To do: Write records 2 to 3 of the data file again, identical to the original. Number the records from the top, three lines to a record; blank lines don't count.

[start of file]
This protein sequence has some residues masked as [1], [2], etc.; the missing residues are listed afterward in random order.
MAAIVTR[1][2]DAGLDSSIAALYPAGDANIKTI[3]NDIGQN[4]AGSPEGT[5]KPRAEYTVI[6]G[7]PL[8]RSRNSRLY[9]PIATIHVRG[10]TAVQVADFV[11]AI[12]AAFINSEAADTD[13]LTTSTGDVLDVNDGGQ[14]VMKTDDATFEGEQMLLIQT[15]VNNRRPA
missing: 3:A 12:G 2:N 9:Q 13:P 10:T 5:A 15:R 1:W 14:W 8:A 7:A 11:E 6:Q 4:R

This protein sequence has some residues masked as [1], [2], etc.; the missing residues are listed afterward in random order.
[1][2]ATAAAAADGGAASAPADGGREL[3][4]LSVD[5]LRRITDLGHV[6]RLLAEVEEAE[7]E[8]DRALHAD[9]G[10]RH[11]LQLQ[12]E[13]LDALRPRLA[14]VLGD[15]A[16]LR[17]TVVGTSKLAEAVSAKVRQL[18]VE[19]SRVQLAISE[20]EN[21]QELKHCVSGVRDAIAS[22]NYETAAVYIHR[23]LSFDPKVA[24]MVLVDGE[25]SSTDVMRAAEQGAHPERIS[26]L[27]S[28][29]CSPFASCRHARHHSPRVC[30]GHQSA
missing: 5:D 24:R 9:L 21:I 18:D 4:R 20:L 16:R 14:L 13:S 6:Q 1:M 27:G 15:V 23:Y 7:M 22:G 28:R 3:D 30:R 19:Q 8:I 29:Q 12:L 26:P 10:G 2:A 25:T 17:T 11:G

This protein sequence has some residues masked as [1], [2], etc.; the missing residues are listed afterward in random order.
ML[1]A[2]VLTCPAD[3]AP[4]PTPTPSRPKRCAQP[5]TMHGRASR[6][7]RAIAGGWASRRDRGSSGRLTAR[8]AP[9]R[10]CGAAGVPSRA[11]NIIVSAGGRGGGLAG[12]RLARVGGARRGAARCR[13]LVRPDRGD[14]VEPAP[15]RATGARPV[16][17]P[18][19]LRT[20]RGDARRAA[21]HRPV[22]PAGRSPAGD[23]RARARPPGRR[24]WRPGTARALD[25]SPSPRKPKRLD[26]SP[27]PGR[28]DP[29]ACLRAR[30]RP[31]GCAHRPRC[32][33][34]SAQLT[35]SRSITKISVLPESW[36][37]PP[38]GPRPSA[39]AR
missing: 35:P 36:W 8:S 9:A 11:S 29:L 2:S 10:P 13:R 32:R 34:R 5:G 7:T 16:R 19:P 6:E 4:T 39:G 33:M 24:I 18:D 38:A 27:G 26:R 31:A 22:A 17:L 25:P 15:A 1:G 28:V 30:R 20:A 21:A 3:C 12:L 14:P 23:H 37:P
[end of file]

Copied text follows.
This protein sequence has some residues masked as [1], [2], etc.; the missing residues are listed afterward in random order.
[1][2]ATAAAAADGGAASAPADGGREL[3][4]LSVD[5]LRRITDLGHV[6]RLLAEVEEAE[7]E[8]DRALHAD[9]G[10]RH[11]LQLQ[12]E[13]LDALRPRLA[14]VLGD[15]A[16]LR[17]TVVGTSKLAEAVSAKVRQL[18]VE[19]SRVQLAISE[20]EN[21]QELKHCVSGVRDAIAS[22]NYETAAVYIHR[23]LSFDPKVA[24]MVLVDGE[25]SSTDVMRAAEQGAHPERIS[26]L[27]S[28][29]CSPFASCRHARHHSPRVC[30]GHQSA
missing: 5:D 24:R 9:L 21:I 18:D 4:R 20:L 16:R 14:L 13:S 6:Q 1:M 27:G 15:V 23:Y 7:M 22:G 28:R 3:D 30:R 19:Q 8:I 29:Q 12:L 26:P 10:G 2:A 25:T 17:T 11:G

This protein sequence has some residues masked as [1], [2], etc.; the missing residues are listed afterward in random order.
ML[1]A[2]VLTCPAD[3]AP[4]PTPTPSRPKRCAQP[5]TMHGRASR[6][7]RAIAGGWASRRDRGSSGRLTAR[8]AP[9]R[10]CGAAGVPSRA[11]NIIVSAGGRGGGLAG[12]RLARVGGARRGAARCR[13]LVRPDRGD[14]VEPAP[15]RATGARPV[16][17]P[18][19]LRT[20]RGDARRAA[21]HRPV[22]PAGRSPAGD[23]RARARPPGRR[24]WRPGTARALD[25]SPSPRKPKRLD[26]SP[27]PGR[28]DP[29]ACLRAR[30]RP[31]GCAHRPRC[32][33][34]SAQLT[35]SRSITKISVLPESW[36][37]PP[38]GPRPSA[39]AR
missing: 35:P 36:W 8:S 9:A 11:S 29:L 2:S 10:P 13:R 32:R 34:R 5:G 7:T 16:R 19:P 6:E 4:T 39:G 33:M 24:I 18:D 38:A 27:G 26:R 31:A 22:A 17:L 25:P 15:A 1:G 28:V 30:R 20:A 21:A 3:C 12:L 14:P 23:H 37:P